Jumper’s Knee, or as termed medically Patellar tendinitis or Patellar tendonitis is an injury or a type of inflammation of the tendon, a structure that connects the kneecap (patella) to the shin bone (tibia). The patellar tendon usually works with muscles at the front of the thigh to extend the knee so that one can kick, run and jump without any hinges or problems. Due to the sudden jerk, the muscle gets a pull which often results in a tear causing moderate to intense pain.
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Although anyone can get this inflamed condition, it is most commonly witnessed in athletes who are commonly involved in sports which require frequent jumping as in the case of volleyball or basketball, thus the name ‘jumper’s knee’.
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Jumper’s Knee is a common overuse injury and usually happens due to repeated stress on the patellar tendon or the kneecap resulting in tiny tears in the tendon. With more exertion when these tears increase in number, it exudes immense pain due to inflammation and weakening of the tendon. With increased time, if the tendon doesn’t repair, the condition may get complicated into tendinopathy.
The causative factors that increase the risk of getting jumper’s knee include:
- Tight leg muscles including thigh muscles and hamstrings
- Hard playing surfaces
- Uneven muscle strength on both legs
- Shoes without proper padding
- Misalignment of feet, ankles or legs
- Chronic conditions that weaken the legs like kidney failure, lupus or rheumatoid arthritis or diabetes.
The common signs and symptoms of this intense inflamed condition include:
- Pain and tenderness at the base of the kneecap
- Swelling in the kneecap
- Feeling of burning
- Feeling pain while trying to kneel or getting up from a squat
Although initially, the pain may be sporadic, i.e. occurring only after exercise or during any sports activity, with time, the damage to the tendons increases causing chronic pain even when trying to walk up the stairs or get up from a sitting position.
Diagnosis And Treatment
On observing any of the above-mentioned signs and symptoms, do consult a doctor immediately to get treated soon. The doctor usually does a thorough physical checkup and may apply pressure to the different parts of the knee to analyse if you feel any pain followed by conducting some diagnostics which include:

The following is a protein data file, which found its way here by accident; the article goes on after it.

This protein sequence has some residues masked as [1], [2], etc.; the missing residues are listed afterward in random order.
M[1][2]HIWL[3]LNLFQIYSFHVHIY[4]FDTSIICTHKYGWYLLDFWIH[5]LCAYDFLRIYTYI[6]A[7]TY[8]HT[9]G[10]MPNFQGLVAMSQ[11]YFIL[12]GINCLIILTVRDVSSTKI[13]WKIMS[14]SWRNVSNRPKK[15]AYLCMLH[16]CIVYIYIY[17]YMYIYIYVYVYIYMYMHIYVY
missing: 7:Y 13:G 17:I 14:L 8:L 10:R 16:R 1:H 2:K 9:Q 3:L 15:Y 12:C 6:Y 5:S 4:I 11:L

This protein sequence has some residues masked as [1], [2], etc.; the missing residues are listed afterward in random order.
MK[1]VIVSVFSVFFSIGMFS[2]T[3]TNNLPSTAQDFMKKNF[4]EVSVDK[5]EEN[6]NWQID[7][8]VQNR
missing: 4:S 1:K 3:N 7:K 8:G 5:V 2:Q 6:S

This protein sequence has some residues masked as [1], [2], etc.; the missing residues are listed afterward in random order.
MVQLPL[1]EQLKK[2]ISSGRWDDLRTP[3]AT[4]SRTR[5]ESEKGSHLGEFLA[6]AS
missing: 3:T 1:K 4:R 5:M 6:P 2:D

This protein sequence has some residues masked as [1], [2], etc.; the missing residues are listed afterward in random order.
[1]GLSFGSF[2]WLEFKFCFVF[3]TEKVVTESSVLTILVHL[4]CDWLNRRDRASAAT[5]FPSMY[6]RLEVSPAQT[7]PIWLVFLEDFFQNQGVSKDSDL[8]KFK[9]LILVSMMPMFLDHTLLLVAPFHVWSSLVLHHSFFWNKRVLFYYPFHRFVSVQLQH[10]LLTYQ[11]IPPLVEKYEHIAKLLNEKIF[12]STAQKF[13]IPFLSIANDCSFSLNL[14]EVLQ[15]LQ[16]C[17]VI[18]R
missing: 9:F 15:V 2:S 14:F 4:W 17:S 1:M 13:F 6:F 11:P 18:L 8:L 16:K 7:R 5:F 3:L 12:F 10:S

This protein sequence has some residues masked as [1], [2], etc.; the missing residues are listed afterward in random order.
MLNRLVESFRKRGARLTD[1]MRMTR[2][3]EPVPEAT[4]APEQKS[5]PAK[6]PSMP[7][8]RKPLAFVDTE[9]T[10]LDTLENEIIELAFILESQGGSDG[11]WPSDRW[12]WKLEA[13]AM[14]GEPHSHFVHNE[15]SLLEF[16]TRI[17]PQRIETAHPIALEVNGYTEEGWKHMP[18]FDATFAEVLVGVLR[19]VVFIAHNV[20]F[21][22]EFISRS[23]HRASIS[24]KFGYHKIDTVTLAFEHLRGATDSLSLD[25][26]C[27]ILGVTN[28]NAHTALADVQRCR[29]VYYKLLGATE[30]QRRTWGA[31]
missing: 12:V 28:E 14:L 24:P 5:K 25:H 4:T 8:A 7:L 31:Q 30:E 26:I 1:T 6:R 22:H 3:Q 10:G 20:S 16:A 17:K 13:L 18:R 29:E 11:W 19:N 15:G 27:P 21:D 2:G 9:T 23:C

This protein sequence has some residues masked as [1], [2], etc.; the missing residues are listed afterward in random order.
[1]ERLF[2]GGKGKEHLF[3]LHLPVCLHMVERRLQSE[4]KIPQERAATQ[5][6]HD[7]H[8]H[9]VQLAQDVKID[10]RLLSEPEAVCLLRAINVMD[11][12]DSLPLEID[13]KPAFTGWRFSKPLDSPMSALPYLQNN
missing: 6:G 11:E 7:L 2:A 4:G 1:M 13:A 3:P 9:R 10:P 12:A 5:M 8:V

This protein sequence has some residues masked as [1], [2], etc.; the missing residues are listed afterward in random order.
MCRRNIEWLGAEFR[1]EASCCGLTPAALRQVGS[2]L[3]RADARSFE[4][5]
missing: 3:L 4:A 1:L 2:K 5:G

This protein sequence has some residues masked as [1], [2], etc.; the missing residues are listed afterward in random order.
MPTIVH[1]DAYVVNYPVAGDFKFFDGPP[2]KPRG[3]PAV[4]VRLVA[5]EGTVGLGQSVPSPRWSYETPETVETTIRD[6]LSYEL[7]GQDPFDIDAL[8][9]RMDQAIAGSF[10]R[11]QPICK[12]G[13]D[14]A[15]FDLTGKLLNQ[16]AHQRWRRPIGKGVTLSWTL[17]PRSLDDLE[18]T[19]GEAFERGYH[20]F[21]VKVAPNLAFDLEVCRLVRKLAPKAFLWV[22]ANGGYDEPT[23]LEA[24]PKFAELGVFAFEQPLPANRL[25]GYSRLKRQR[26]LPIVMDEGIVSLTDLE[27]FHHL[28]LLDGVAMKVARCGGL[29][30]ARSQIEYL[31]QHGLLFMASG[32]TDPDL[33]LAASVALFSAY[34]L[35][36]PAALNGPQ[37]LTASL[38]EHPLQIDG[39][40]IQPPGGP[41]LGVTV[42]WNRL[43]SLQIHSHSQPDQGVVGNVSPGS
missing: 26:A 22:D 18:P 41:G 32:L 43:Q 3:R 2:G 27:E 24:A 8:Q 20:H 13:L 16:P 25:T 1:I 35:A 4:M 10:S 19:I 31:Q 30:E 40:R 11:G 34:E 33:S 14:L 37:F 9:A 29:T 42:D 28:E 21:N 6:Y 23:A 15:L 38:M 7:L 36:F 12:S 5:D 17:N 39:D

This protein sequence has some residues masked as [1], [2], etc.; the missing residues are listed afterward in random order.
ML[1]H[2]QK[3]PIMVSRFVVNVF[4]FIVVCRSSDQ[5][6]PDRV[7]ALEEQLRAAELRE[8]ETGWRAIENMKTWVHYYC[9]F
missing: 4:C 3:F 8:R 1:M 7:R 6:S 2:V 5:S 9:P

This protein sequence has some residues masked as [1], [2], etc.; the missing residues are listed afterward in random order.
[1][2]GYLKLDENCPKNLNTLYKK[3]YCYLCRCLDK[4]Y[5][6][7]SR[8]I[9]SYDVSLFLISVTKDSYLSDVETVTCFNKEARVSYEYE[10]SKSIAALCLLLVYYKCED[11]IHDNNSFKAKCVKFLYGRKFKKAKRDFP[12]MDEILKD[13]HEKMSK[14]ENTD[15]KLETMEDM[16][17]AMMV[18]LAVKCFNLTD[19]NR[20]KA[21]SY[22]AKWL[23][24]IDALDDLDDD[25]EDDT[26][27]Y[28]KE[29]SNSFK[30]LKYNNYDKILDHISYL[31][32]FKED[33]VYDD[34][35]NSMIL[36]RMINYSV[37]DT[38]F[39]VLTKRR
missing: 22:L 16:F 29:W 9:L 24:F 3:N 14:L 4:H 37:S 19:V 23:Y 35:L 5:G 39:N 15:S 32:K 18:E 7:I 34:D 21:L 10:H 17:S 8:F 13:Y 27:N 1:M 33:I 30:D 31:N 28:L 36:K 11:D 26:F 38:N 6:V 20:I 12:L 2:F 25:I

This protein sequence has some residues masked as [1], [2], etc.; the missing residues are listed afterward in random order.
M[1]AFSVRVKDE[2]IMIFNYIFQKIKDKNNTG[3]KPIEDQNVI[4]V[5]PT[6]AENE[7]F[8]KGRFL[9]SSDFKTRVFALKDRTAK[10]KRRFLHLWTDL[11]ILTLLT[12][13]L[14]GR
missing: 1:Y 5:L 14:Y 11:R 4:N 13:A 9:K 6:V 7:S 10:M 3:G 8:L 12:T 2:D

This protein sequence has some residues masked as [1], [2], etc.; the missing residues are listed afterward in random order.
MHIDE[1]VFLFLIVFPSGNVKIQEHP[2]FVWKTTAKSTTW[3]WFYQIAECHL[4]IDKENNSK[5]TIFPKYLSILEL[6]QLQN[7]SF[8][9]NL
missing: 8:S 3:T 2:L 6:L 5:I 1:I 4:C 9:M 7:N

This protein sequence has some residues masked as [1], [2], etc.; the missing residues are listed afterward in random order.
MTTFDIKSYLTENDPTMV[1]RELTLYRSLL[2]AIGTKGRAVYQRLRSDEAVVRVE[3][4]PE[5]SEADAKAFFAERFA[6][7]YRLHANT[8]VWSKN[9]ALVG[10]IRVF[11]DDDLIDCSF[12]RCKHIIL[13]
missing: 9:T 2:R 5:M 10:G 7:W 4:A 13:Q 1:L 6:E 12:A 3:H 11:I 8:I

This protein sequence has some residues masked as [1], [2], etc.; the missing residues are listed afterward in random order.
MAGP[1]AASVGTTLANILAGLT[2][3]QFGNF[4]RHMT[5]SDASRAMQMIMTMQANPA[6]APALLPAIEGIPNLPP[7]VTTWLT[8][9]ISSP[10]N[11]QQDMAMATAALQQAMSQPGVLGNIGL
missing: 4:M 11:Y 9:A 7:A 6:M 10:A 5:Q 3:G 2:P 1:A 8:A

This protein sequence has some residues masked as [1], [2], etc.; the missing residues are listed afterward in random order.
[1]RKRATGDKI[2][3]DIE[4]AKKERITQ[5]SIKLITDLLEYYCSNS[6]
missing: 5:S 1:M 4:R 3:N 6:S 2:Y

X-ray: A proper X-ray is done to exclude other interfering bone problems that may cause knee pain.
MRI-scan: This imaging technique uses magnetic field and radio waves to create detailed images that are able to reveal even minute changes in the patellar tendon.
Ultrasound: The sound waves used in this test creates an image of the knee, revealing the tears in the patellar tendon.
Treatment options usually depend upon anti-inflammatory and pain-relieving medications that may reduce swelling, inflammation and provide short-term relief from the pain exuding from patellar tendinitis.
The doctor may also suggest some therapies that reduce the symptoms associated with jumper’s knee. These include:
Stretching and strengthening exercises: This slowly reduces muscle spasm, helps stretch the muscle-tendon unit, reduces strain and strengthens the muscles of the leg.
Iontophoresis: This technique involves applying a corticosteroid cream over the patella and using a device to deliver a low electrical charge to push the medication through the skin.
Patellar tendon strap: The physiotherapist uses a strap to apply pressure on the patellar tendon so as to distribute the force away from the tendon and direct it through the strap instead.
If conventional therapies and topical or oral medications don’t provide much relief, the doctor may suggest other therapies including:
- Platelet-rich plasma injection
- Corticosteroid injection
- Oscillating needle procedure